Ken Berger: ‘Rockets And Blazers Most Intriguing Series’

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HOUSTON, TX - APRIL 23: LaMarcus Aldridge #12 of the Portland Trail Blazers celebrates a play on the court in the second half of the game against the Houston Rockets in Game Two of the Western Conference Quarterfinals during the 2014 NBA Playoffs at Toyota Center on April 23, 2014 in Houston, Texas.

(Credit: Scott Halleran/Getty Images)

Both Portland and Washington surprised the NBA world – shocked is more like it – by winning their first two playoff games this past week against Houston and Chicago, respectively.

It’s usually not that surprising for a 5-seed to beat a 4-seed, but for a 5-seed to beat a 4-seed on the road? Twice?

Yeah, that’s surprising.

But which is more surprising?

“Well, let’s take the Rockets and Blazers first; that, to me, is the most intriguing one,” NBA insider Ken Berger said on The John Feinstein Show. “I picked Portland in six, so I’m not surprised that they’re in the series. I am surprised that they won the first two at Houston. I didn’t think that would be possible. I figured they’d win one.”

LaMarcus Aldridge has been a beast for the Blazers, scoring 46 points in a 122-120 overtime win in Game 1 and 43 points in a 112-105 win in Game 2.

“I like the match-ups for them,” Berger said of the Blazers, “and I kind of used the theory with Houston that it’s very difficult to just assemble a team (and win right away). It usually takes a couple of runs in the playoffs before a team will hit its stride. Houston’s not hitting its stride at all. They can’t get out of their own way. So it surprises me the way the Blazers are dominating that series.”

Dwight Howard and James Harden have struggled through two games. They each scored 27 points in Game 1, but they shot a combined 17-of-49 (34.7 percent) from the floor. Harden, in fact, shot just 8-of-28 (28.6 percent).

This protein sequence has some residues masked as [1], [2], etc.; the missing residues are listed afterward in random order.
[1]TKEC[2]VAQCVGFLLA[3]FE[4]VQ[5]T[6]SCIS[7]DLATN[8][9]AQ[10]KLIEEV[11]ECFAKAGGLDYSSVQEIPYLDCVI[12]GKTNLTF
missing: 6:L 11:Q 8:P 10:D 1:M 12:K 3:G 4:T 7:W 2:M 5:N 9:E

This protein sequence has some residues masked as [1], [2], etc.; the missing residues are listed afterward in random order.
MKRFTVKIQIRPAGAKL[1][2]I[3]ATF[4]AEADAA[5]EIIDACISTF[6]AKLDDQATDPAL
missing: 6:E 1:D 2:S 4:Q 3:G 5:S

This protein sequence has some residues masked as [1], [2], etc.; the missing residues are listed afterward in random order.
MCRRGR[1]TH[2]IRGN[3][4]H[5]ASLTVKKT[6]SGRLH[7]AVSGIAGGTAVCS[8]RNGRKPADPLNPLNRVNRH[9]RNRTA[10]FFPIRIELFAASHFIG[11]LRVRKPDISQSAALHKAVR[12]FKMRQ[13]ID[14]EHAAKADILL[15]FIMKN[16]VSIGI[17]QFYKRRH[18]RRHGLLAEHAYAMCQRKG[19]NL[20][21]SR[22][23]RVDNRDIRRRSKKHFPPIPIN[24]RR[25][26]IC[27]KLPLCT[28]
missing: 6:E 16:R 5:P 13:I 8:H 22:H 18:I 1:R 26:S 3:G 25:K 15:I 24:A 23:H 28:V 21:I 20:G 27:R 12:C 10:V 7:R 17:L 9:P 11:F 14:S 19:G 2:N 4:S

Harden struggled again in Game 2, finishing with 18 points on 6-of-19 shooting (31.6 percent). Howard, meanwhile, scored 32.

“(For) the Rockets, it’s gut-check time and kind of find-your-identity time,” Berger said. “They got to figure out if they’re going to ride Dwight Howard back into this series (or) if they’re going to try to get the ball in James Harden’s hands and hope that he can get out of his slump.”

While Berger at least picked the Blazers to win their series, the same cannot be said for the Wizards, who have eked out two close wins at the United Center.

“I think – like a lot of people – kind of just overlooked the Wizards,” Berger said. “I was so impressed with Chicago and how well they played without Derrick Rose this year, how in tune they are defensively, how they actually got better defensively after trading Luol Deng and was so impressed with the job that Tom Thibodeau has done. I think I forgot to take a look at the Wizards. That’s a team that’s playing really good basketball. Their backcourt is really tough to handle.

John Wall and Bradley Beal combined for 29 points, 13 assists and eight rebounds in Game 1 and for 42 points, nine assists and 12 rebounds in Game 2.

“Theres a couple of things you need in the NBA playoffs,” Berger said. “You have to be able to defend, and you have to have guys who can create their own shot and get into the paint and create havoc, get the defense on the move. And certainly John Wall and Bradley Beal do that.”

Elsewhere in the East, Charlotte has played Miami tough through two games but still finds itself in an 0-2 hole.

“If not for the Al Jefferson situation with his foot injury, this might be a different series,” Berger said. “The reality is the Heat are just going to wear them down. I don’t know if it’s going to be four games or five, but without Al, to me, they don’t have much of a chance.”

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